Natures Tears® EyeMist® - Dry Eye: Accelerated evaporation leading to dehydration

Dry Eye: Accelerated evaporation
leading to dehydration

"Evaporation" is the change in the structure of water from a liquid state into a vapor or gaseous state. All liquid and frozen water evaporates pretty much all the time. However, certain environmental factors, such as dry surrounding air or warm temperatures, will accelerate the process.

Evaporation of water from the body into the atmosphere is a constant for all living things and the lifelong objective of living organisms is to slow evaporation. When the rate of water evaporation exceeds the organism's ability to replace the water, death occurs. An organism whose water content has dropped below the optimal level required to maintain healthy functioning, is considered "dehydrated."

Bio-Logic Aqua Research has discovered that dry eye is a dehydration disease resulting from accelerated evaporation. The specific role of evaporation in dry eye is explained in the accompanying excerpts from Tear Film and the Treatment of Dry eye Disease, by William D. Mathers, MD, a continuing education course for pharmacists sponsored by RxSchool.com and Bio-Logic Aqua Research, 2004. The sections in the book on misting and evaporation were based on unpublished research conducted by Dr. Mathers at Oregon Health and Sciences University - Casey Eye Institute in 1999.

Role of evaporation in tear film maintenance:

All liquid-to-gas interfaces, according to Dr. Mathers, have a vapor pressure that is temperature dependent and controls the rate of liquid-to-gas phase transition. Water, therefore, evaporates into the air until the vapor pressure equilibrates and the air is saturated. This is achieved only when the humidity reaches 100%, which rarely occurs. The surface of the eye (which is 99% water) is subject to evaporative loss that would include the total normal tear production if the surface were not protected by the lipid (oil) layer. A normal lipid layer reduces evaporation extremely effectively, by 95%, and keeps the eye wet.

Measuring evaporation:

Evaporation from the ocular surface, Dr. Mathers explains, can be measured by isolating the air around the eye and monitoring the rise in relative humidity. Evaporation will cause the humidity to rise and the rate of rise reflects the evaporation rate. The normal rate of evaporation from the surface of the eye is 15 x10-2 grams/cm2/second. This was determined from Dr. Mathers' work but there has been reasonable agreement between most research groups that have investigated evaporation.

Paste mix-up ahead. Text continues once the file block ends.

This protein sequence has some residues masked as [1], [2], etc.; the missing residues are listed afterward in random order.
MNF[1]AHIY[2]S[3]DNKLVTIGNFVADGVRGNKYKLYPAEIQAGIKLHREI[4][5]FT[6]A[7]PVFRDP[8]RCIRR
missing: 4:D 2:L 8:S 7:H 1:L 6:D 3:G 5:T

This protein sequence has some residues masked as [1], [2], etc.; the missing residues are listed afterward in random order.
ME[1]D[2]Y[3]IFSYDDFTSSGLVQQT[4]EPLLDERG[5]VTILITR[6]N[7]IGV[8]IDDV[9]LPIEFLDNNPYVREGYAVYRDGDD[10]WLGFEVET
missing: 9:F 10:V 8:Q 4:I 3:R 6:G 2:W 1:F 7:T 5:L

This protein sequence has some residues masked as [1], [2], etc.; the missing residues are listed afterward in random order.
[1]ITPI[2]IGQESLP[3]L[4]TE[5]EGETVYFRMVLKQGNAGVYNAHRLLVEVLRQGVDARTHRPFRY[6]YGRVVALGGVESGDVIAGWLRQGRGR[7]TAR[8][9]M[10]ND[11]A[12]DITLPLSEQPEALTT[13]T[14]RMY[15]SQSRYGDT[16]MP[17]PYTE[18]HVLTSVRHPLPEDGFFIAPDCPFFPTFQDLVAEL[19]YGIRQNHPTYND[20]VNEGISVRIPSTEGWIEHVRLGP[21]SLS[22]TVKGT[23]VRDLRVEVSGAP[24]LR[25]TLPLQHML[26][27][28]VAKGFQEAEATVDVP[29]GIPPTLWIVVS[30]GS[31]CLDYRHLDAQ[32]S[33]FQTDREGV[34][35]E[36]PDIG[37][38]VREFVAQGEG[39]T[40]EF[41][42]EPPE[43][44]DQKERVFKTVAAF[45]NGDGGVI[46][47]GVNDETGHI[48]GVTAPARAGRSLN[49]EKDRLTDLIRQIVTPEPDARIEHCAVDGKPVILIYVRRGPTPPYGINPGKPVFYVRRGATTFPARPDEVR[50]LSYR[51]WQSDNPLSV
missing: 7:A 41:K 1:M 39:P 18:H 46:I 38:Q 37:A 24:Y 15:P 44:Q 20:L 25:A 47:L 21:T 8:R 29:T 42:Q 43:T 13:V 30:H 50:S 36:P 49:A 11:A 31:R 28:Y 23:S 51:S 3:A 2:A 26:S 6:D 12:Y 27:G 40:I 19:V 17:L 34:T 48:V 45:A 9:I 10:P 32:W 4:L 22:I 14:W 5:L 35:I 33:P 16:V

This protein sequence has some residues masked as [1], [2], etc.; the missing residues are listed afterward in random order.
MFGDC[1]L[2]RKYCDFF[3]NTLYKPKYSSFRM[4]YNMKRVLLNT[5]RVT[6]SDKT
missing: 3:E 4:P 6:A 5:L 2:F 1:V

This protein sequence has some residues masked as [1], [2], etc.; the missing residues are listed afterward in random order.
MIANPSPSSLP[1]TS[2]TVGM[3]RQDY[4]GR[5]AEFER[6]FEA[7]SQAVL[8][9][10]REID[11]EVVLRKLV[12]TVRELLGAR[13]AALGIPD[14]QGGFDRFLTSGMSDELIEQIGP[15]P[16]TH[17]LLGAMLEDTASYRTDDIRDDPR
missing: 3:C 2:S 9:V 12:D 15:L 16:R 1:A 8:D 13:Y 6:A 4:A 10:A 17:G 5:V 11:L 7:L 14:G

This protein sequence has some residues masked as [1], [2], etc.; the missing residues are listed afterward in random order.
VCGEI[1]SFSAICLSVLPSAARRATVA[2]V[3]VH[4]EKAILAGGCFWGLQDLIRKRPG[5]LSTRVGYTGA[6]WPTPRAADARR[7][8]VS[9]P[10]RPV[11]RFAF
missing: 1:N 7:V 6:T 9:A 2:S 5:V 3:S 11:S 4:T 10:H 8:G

A normal tear film evaporation rate is the equivalent of 0.15 microliters per minute. This amounts to 36% of the combined total of tear flow and evaporation in a normal subject, by the Dr. Mathers' estimation. The normal eye loses a relatively small amount to evaporation.

Evaporative dry eye:

Evaporation is usually increased in dry eye, says Dr Mathers. This results in a much higher percentage of the total tear production lost to evaporation since less tear is also produced.

Evaporation is an important cause of dry eye for two reasons:

1. Some environments are very dry such as deserts, winter air heated to room temperature, and airline cabins. Liquid water is most likely to evaporate in the presence of dry air, warm temperatures and wind.

2. Evaporation rates can increase dramatically in some subjects with meibomian gland dysfunction.

The surface of the eye would quickly dry out were it not for the protective effect of the lipid layer that reduces evaporation. In the normal eye, only a small percentage of tear production evaporates but in dry eye this can increase to include nearly the total amount produced. Subjects with dry eye that have had both upper and lower punctum occluded, usually do not suffer from epiphora (tearing) because all their tears either evaporate or are absorbed by the conjunctiva.

Evaporation and computers:

Reflexive blink rate is an important key in avoiding dry eye symptoms, according to Bio-Logic Aqua Research. Blinking recharges the tear film and spreads the lipid layer. When blinking ceases, the ocular surface will begin developing dry spots and become uncomfortable after about ten seconds. This is called "breakup time." With dry eye, the breakup time is even shorter.

Computer operation, TV watching and many other activities involving intense concentration and staring at a bright light, can reduce the number of reflexive blinks per minute from a normal of 20 to 30 to as low as three. Blink rate reduction can profoundly affect the tear film's evaporation rate.